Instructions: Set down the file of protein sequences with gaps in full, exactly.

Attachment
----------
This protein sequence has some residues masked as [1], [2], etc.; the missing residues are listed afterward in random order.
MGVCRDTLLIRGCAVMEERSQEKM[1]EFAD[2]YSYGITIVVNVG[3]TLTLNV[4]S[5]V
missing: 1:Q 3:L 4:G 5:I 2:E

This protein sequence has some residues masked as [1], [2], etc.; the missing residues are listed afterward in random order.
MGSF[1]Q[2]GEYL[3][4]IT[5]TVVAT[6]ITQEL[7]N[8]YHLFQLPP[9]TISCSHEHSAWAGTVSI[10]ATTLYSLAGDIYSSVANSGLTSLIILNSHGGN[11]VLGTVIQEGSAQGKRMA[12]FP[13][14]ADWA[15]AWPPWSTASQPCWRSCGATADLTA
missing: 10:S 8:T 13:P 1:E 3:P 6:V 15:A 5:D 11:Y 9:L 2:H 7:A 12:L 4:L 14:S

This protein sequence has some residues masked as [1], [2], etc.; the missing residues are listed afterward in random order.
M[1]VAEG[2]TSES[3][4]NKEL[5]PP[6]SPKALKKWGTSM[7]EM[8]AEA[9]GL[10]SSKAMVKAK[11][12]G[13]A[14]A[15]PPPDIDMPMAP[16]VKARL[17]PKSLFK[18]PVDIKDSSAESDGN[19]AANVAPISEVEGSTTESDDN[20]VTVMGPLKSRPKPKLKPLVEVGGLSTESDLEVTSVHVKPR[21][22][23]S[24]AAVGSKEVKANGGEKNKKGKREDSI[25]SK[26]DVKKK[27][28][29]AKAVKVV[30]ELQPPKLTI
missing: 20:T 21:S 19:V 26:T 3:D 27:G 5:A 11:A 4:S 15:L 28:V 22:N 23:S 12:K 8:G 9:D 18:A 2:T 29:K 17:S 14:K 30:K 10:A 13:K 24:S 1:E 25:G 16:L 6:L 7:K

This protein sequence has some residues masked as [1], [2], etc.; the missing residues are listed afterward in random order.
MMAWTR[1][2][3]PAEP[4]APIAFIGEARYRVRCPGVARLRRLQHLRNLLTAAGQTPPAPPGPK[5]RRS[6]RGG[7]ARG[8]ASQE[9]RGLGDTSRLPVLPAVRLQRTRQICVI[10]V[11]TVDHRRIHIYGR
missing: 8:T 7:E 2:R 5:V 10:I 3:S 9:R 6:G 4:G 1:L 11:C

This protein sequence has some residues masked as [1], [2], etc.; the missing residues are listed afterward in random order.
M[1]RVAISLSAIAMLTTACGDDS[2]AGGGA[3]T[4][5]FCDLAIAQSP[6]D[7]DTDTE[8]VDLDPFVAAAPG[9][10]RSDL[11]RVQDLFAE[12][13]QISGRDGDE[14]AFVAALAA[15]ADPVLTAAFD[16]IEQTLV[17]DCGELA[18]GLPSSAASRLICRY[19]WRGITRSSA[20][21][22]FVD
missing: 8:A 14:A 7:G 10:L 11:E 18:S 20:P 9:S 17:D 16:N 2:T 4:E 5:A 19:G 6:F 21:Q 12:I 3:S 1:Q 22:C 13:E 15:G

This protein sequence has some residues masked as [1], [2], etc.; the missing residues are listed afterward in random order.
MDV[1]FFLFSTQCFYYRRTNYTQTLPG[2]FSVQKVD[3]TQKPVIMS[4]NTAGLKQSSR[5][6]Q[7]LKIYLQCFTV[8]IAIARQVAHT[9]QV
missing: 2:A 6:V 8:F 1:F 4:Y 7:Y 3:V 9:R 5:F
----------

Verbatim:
This protein sequence has some residues masked as [1], [2], etc.; the missing residues are listed afterward in random order.
MGVCRDTLLIRGCAVMEERSQEKM[1]EFAD[2]YSYGITIVVNVG[3]TLTLNV[4]S[5]V
missing: 1:Q 3:L 4:G 5:I 2:E

This protein sequence has some residues masked as [1], [2], etc.; the missing residues are listed afterward in random order.
MGSF[1]Q[2]GEYL[3][4]IT[5]TVVAT[6]ITQEL[7]N[8]YHLFQLPP[9]TISCSHEHSAWAGTVSI[10]ATTLYSLAGDIYSSVANSGLTSLIILNSHGGN[11]VLGTVIQEGSAQGKRMA[12]FP[13][14]ADWA[15]AWPPWSTASQPCWRSCGATADLTA
missing: 10:S 8:T 13:P 1:E 3:P 6:V 15:A 5:D 11:Y 9:L 2:H 7:A 12:L 4:L 14:S

This protein sequence has some residues masked as [1], [2], etc.; the missing residues are listed afterward in random order.
M[1]VAEG[2]TSES[3][4]NKEL[5]PP[6]SPKALKKWGTSM[7]EM[8]AEA[9]GL[10]SSKAMVKAK[11][12]G[13]A[14]A[15]PPPDIDMPMAP[16]VKARL[17]PKSLFK[18]PVDIKDSSAESDGN[19]AANVAPISEVEGSTTESDDN[20]VTVMGPLKSRPKPKLKPLVEVGGLSTESDLEVTSVHVKPR[21][22][23]S[24]AAVGSKEVKANGGEKNKKGKREDSI[25]SK[26]DVKKK[27][28][29]AKAVKVV[30]ELQPPKLTI
missing: 20:T 21:S 19:V 26:T 3:D 27:G 5:A 11:A 4:S 15:L 28:V 22:N 23:S 12:K 8:G 9:D 18:A 2:T 29:K 17:S 14:K 30:K 10:A 13:K 24:S 1:E 25:G 16:L 6:L 7:K

This protein sequence has some residues masked as [1], [2], etc.; the missing residues are listed afterward in random order.
MMAWTR[1][2][3]PAEP[4]APIAFIGEARYRVRCPGVARLRRLQHLRNLLTAAGQTPPAPPGPK[5]RRS[6]RGG[7]ARG[8]ASQE[9]RGLGDTSRLPVLPAVRLQRTRQICVI[10]V[11]TVDHRRIHIYGR
missing: 8:T 7:E 2:R 5:V 10:I 3:S 9:R 6:G 4:G 1:L 11:C

This protein sequence has some residues masked as [1], [2], etc.; the missing residues are listed afterward in random order.
M[1]RVAISLSAIAMLTTACGDDS[2]AGGGA[3]T[4][5]FCDLAIAQSP[6]D[7]DTDTE[8]VDLDPFVAAAPG[9][10]RSDL[11]RVQDLFAE[12][13]QISGRDGDE[14]AFVAALAA[15]ADPVLTAAFD[16]IEQTLV[17]DCGELA[18]GLPSSAASRLICRY[19]WRGITRSSA[20][21][22]FVD
missing: 8:A 14:A 7:G 10:L 11:E 18:S 20:P 9:S 17:D 16:N 2:T 4:E 5:A 19:G 6:F 21:Q 12:I 3:S 1:Q 22:C 13:E 15:G

This protein sequence has some residues masked as [1], [2], etc.; the missing residues are listed afterward in random order.
MDV[1]FFLFSTQCFYYRRTNYTQTLPG[2]FSVQKVD[3]TQKPVIMS[4]NTAGLKQSSR[5][6]Q[7]LKIYLQCFTV[8]IAIARQVAHT[9]QV
missing: 2:A 6:V 8:F 1:F 4:Y 7:Y 3:V 9:R 5:F